How to Tell Grandma to Stop Smothering Your Child

By Amy Sutton
Parents want their children to have good relationships with grandparents but not to smother them with attention.
Parents want their children to have good relationships with grandparents but not to smother them with attention.

From the moment you told your mother or mother-in-law she was going to be a grandma, she has probably been thinking about how much fun it would be. As a parent, you want your children to enjoy time with their grandparents, but sometimes grandmothers can be a bit overbearing -- and you might feel as if your child's grandma is smothering her. Perhaps she is doting on your child too much and spoiling her with gifts or giving her too much attention. Or it could be she is trying to push her ideas and opinions on you. While grandma likely means no harm, this can cause problems in the family if left alone, so it can become necessary to say something to her.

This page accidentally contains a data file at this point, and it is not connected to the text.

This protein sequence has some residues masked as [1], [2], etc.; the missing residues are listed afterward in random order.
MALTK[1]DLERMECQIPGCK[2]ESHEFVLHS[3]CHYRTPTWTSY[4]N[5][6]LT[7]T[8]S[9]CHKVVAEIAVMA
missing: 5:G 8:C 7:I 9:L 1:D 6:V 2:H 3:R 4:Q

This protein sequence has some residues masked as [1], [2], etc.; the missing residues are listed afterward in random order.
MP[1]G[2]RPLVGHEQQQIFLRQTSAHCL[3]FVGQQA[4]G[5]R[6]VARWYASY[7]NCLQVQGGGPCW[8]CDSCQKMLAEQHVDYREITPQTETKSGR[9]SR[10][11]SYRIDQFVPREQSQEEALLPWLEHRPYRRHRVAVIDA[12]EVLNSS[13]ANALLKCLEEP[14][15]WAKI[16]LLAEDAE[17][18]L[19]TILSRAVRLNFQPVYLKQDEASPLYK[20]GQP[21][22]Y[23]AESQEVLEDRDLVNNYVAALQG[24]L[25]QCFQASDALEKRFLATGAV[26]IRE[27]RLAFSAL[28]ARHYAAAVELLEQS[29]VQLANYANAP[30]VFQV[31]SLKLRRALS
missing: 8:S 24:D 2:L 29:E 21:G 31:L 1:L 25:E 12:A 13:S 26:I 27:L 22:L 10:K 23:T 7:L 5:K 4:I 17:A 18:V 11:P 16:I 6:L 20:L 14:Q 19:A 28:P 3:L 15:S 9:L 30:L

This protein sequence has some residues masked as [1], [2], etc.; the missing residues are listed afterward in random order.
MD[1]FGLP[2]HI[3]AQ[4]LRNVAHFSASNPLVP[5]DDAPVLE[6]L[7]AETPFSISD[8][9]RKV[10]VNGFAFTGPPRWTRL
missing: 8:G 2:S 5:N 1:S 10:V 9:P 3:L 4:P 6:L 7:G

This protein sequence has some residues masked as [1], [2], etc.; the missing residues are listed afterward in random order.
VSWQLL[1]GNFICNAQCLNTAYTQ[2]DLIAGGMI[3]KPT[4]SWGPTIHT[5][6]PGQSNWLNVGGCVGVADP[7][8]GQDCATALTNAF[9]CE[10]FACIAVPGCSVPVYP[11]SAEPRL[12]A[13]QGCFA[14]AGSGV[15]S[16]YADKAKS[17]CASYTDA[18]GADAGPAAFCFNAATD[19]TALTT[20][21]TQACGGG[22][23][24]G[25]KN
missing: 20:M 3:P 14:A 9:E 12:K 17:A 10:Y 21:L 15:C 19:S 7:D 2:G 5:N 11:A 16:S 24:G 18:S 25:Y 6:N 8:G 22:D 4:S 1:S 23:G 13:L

Consider why your child's grandmother is giving her so much attention. It's possible she is lonely, if she is widowed or lives alone. She could be missing the days her own child was younger and is in a way reliving those days through your child.

Talk to your husband about what is happening and ask him to speak to her if it's his mother. It might be less uncomfortable for everyone concerned if it's coming from him. He should just kindly explain to her how you both feel and ask her politely to stop being so bossy if she is trying to tell you how you should be caring for your daughter.

Be firm but kind while asking your own mother to stop worrying so much about your child. Explain to her that you are quite capable of caring for your child yourself and while you understand her concern for your daughter's well-being, you would like her to trust you and allow you to be the mother.

Tell grandma you understand being a grandparent is special and that you want her to play an important role in your child's life. It's completely normal for grandparents to spoil their grandchildren and have fun with them, but boundaries are important and must be set -- and respected.

Express your appreciation for her help and inform her of the rules for your children that you and your partner have decided on. Then, stand united as a team and continue to be firm with the rules when it comes to your child and the time she spends with her grandmother.